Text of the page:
U.S. May Export Natural Gas to Japan

Brian Hicks

Written By Brian Hicks

Posted March 5, 2013

In late February, Japan’s Prime Minister Shinzo Abe and U.S. President Barack Obama met over shale talks, and in short, Japan would like to import U.S. gas.

Given that Japan is already the world’s largest purchaser of liquefied natural gas (LNG) and that the U.S. is experiencing an ongoing glut of natural gas, such a meeting of minds seems almost inevitable. As the U.S. moves toward exporting rather than importing, it is causing a fundamental shift in the world’s gas markets. In other words, LNG has suddenly become a hot political topic.

Much of this is focused on how LNG is priced; typically, it’s been linked to long-term supply contracts of crude oil pricing. But with the ascendancy of gas, this traditional balance could change.

From the Financial Times:

“Long-term, we’re going to move from oil-indexed to gas-linked contracts,” says Dale Nijoka, head of Ernst & Young’s global oil and gas practice. “It’s here – everyone’s talking about it.”

Asia’s rising nations demonstrate an extravagant appetite for LNG, and U.S. oil and gas producers are rushing to oblige, petitioning the government to allow for more export terminals and loosen decades-old legislative restrictions.

These developers are pegging their LNG prices to the Henry Hub rather than Brent or even the WTI. Right now, Henry Hub prices mean $3-4 per million British thermal units. Compare that to the prices in Asia, which are more than fourfold higher, as the Financial Times reports. Naturally, Asian nations have become keenly interested in U.S. exports.

Japan especially has reason to pay close attention. After Fukushima led to the government turning off nearly all the nation’s nuclear reactors, it has to compensate for a steep energy deficit—and it is relying on LNG to do most of the heavy work. 17 projects within the U.S. have applied for export permits (that is, to countries without existing free-trade agreements), but only Cheniere Energy (NYSE: LNG) has won one for its Sabine Pass project, according to the Financial Times.

However, momentum is growing forcefully, and it is widely expected that more export licenses will be granted soon. Japan’s Tepco stated last month that it has reached a supply agreement with Louisiana’s Cameron LNG. Meanwhile, Kansai Electric Power has reached out to BP (NYSE: BP) for an LNG contract, again, linked to the Henry Hub. And Tokyo also put up around $10.9 billion in credits that would go to Japanese companies investing in shale gas development.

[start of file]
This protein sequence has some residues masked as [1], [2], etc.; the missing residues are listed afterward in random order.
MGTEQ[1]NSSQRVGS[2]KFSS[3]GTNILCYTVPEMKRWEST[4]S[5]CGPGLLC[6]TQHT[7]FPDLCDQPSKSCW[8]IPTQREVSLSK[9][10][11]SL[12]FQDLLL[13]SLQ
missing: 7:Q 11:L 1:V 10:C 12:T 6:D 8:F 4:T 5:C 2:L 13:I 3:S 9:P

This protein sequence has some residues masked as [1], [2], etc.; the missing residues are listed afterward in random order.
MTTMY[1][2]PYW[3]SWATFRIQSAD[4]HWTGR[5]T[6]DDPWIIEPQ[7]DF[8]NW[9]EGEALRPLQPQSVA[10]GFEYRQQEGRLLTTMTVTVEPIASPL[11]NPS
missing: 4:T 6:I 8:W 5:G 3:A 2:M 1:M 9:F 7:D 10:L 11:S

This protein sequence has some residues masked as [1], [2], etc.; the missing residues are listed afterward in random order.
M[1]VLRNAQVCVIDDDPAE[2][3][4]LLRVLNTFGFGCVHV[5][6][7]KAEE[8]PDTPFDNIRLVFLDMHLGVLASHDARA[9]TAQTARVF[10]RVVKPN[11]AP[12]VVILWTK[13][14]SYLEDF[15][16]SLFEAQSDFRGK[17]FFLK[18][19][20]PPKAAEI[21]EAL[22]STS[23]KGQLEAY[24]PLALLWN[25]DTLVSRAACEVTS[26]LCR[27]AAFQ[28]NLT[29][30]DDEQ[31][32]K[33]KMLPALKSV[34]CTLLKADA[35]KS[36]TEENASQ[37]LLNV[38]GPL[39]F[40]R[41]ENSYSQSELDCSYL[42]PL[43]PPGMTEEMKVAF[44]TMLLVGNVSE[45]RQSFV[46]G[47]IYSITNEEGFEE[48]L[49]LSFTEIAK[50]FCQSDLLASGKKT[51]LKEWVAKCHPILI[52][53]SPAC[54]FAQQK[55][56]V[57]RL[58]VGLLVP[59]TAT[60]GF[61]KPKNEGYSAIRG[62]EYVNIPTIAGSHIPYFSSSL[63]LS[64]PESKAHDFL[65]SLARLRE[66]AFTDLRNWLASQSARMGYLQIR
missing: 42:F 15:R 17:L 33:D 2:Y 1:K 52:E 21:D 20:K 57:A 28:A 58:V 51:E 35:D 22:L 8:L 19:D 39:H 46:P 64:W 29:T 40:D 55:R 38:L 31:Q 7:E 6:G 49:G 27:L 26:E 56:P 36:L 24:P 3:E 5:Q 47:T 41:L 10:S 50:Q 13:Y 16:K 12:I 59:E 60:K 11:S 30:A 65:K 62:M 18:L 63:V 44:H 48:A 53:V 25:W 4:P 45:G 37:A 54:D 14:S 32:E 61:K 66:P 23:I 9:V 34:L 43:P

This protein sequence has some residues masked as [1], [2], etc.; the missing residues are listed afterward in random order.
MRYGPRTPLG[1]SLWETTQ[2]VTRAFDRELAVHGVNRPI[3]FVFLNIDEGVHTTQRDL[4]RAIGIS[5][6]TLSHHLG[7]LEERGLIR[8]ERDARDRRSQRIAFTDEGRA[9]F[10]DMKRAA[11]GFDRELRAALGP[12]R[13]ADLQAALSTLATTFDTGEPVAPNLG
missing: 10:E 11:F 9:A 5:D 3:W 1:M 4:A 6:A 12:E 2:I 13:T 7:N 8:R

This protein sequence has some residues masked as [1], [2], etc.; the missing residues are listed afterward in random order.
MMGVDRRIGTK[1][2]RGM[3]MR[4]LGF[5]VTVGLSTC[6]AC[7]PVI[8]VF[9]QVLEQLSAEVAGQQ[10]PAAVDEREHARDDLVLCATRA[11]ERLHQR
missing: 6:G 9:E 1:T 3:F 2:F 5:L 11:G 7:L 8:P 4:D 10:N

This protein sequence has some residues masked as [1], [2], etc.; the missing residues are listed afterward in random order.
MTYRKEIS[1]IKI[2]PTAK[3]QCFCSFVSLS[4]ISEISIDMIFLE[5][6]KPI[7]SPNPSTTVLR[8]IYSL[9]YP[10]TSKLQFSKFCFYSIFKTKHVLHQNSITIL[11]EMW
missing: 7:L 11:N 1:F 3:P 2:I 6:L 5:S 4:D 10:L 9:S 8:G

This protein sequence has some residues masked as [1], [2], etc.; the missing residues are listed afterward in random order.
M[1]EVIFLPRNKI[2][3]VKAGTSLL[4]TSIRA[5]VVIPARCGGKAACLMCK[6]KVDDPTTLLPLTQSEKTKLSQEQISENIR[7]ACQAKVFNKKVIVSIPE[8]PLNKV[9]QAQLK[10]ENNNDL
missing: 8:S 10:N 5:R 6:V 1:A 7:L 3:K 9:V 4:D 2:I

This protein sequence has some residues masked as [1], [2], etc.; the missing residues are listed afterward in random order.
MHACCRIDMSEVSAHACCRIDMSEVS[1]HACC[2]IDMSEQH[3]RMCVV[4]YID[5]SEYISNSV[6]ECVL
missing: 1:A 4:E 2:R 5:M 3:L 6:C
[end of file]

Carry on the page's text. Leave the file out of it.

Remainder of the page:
But the market is still very much in a developmental stage, since it remains unclear just how much gas the U.S. administration is willing to see shipped off to Asia.

After all, the U.S. still imports some of its gas—the Christian Science Monitor reports that through November 2012, it imported 12.5 percent, largely from Canada. That’s of course a lower figure than the average of 15.7 percent over the preceding two decades, but it also means the U.S. isn’t entirely energy-independent.

This paradoxical situation has actually led to the formation of a lobby that is protesting the undoing of export restrictions. While Europe and Asia continues to pay around $12 and $17 (respectively) for each thousand cubic feet of LNG and the U.S. enjoys prices around $3-4, the worry is that mass exports of LNG will drive up prices to comparable levels.

But despite the glut of natural gas production, the severely low prices have, in fact, caused a leveling off in the growth of such production. That, at least, is simple economics—there is little point in making investments and ramping up growth when prices are so low as to barely guarantee any real profits.

In the short term, the solution could be to open up exports and make use of the existing economic climate. Companies could export to Asia and make money off it, which can then be recirculated into domestic gas production ventures.

But that also misses the deeper point—there is no guarantee that U.S. gas production will continue to grow at a rapid clip. Moreover, as a Wall Street Journal blog post notes, as exports rise, so will domestic U.S. prices. It’s a fragile balance.

Proven reserves of dry natural gas within the U.S., at the end of 2010, indicated a 12-year supply if present rates are maintained. What matters isn’t really the actual amount of oil and gas in reserves, but rather how much of it can actually be used. And these numbers are in contest, with the industry citing some figures and various analyses citing others.

Also, those reserves aren’t increasing. Much is still undecided, but in the short term, it may make sense to go for exports to reel in profits, and then taper off those operations to a more manageable level.

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